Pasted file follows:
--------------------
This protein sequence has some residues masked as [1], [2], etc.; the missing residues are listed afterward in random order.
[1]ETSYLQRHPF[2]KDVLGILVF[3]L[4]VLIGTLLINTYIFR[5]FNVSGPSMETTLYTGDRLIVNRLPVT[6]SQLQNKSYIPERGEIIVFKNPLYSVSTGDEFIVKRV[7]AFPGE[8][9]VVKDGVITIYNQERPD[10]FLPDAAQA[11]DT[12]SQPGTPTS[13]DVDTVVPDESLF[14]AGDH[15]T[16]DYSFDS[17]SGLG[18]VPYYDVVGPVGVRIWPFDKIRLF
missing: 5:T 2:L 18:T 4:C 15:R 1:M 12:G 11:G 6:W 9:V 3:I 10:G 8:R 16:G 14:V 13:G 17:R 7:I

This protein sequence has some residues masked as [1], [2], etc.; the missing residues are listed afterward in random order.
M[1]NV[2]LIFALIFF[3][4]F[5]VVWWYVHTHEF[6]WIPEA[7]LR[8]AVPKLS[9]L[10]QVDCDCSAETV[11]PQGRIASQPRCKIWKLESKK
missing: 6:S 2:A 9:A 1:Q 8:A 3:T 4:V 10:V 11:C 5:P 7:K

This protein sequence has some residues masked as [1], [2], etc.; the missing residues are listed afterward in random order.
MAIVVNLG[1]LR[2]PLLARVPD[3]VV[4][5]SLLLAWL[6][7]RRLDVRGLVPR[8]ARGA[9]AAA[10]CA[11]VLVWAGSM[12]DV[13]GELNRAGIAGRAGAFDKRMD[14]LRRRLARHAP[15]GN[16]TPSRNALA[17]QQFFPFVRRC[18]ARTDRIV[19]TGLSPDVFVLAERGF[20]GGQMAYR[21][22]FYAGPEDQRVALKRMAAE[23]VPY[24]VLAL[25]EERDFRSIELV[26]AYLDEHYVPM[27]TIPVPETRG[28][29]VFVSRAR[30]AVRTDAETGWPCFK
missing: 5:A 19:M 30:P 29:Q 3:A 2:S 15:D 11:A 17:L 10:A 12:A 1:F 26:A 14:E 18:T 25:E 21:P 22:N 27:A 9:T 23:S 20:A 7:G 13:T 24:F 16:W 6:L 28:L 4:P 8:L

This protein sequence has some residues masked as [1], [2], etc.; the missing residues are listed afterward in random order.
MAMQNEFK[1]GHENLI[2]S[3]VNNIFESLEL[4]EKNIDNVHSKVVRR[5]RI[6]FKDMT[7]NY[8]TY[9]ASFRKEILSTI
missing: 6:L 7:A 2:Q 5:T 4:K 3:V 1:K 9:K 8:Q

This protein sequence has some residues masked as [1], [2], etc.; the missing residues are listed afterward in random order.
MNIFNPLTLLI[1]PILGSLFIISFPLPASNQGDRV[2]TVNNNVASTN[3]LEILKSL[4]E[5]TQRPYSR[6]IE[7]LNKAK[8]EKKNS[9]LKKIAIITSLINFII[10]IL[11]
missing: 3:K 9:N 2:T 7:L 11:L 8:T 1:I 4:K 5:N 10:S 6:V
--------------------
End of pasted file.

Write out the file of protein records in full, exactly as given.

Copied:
This protein sequence has some residues masked as [1], [2], etc.; the missing residues are listed afterward in random order.
[1]ETSYLQRHPF[2]KDVLGILVF[3]L[4]VLIGTLLINTYIFR[5]FNVSGPSMETTLYTGDRLIVNRLPVT[6]SQLQNKSYIPERGEIIVFKNPLYSVSTGDEFIVKRV[7]AFPGE[8][9]VVKDGVITIYNQERPD[10]FLPDAAQA[11]DT[12]SQPGTPTS[13]DVDTVVPDESLF[14]AGDH[15]T[16]DYSFDS[17]SGLG[18]VPYYDVVGPVGVRIWPFDKIRLF
missing: 5:T 2:L 18:T 4:C 15:R 1:M 12:G 11:G 6:W 9:V 3:I 10:G 8:R 16:G 14:V 13:G 17:R 7:I

This protein sequence has some residues masked as [1], [2], etc.; the missing residues are listed afterward in random order.
M[1]NV[2]LIFALIFF[3][4]F[5]VVWWYVHTHEF[6]WIPEA[7]LR[8]AVPKLS[9]L[10]QVDCDCSAETV[11]PQGRIASQPRCKIWKLESKK
missing: 6:S 2:A 9:A 1:Q 8:A 3:T 4:V 10:V 11:C 5:P 7:K

This protein sequence has some residues masked as [1], [2], etc.; the missing residues are listed afterward in random order.
MAIVVNLG[1]LR[2]PLLARVPD[3]VV[4][5]SLLLAWL[6][7]RRLDVRGLVPR[8]ARGA[9]AAA[10]CA[11]VLVWAGSM[12]DV[13]GELNRAGIAGRAGAFDKRMD[14]LRRRLARHAP[15]GN[16]TPSRNALA[17]QQFFPFVRRC[18]ARTDRIV[19]TGLSPDVFVLAERGF[20]GGQMAYR[21][22]FYAGPEDQRVALKRMAAE[23]VPY[24]VLAL[25]EERDFRSIELV[26]AYLDEHYVPM[27]TIPVPETRG[28][29]VFVSRAR[30]AVRTDAETGWPCFK
missing: 5:A 19:M 30:P 29:Q 3:A 2:S 15:D 11:A 17:L 10:A 12:A 1:F 26:A 14:E 18:T 25:E 21:P 22:N 27:A 9:T 23:S 20:A 7:G 13:T 24:F 16:W 6:L 28:L 4:P 8:L

This protein sequence has some residues masked as [1], [2], etc.; the missing residues are listed afterward in random order.
MAMQNEFK[1]GHENLI[2]S[3]VNNIFESLEL[4]EKNIDNVHSKVVRR[5]RI[6]FKDMT[7]NY[8]TY[9]ASFRKEILSTI
missing: 6:L 7:A 2:Q 5:T 4:K 3:V 1:K 9:K 8:Q

This protein sequence has some residues masked as [1], [2], etc.; the missing residues are listed afterward in random order.
MNIFNPLTLLI[1]PILGSLFIISFPLPASNQGDRV[2]TVNNNVASTN[3]LEILKSL[4]E[5]TQRPYSR[6]IE[7]LNKAK[8]EKKNS[9]LKKIAIITSLINFII[10]IL[11]
missing: 3:K 9:N 2:T 7:L 11:L 8:T 1:I 4:K 5:N 10:S 6:V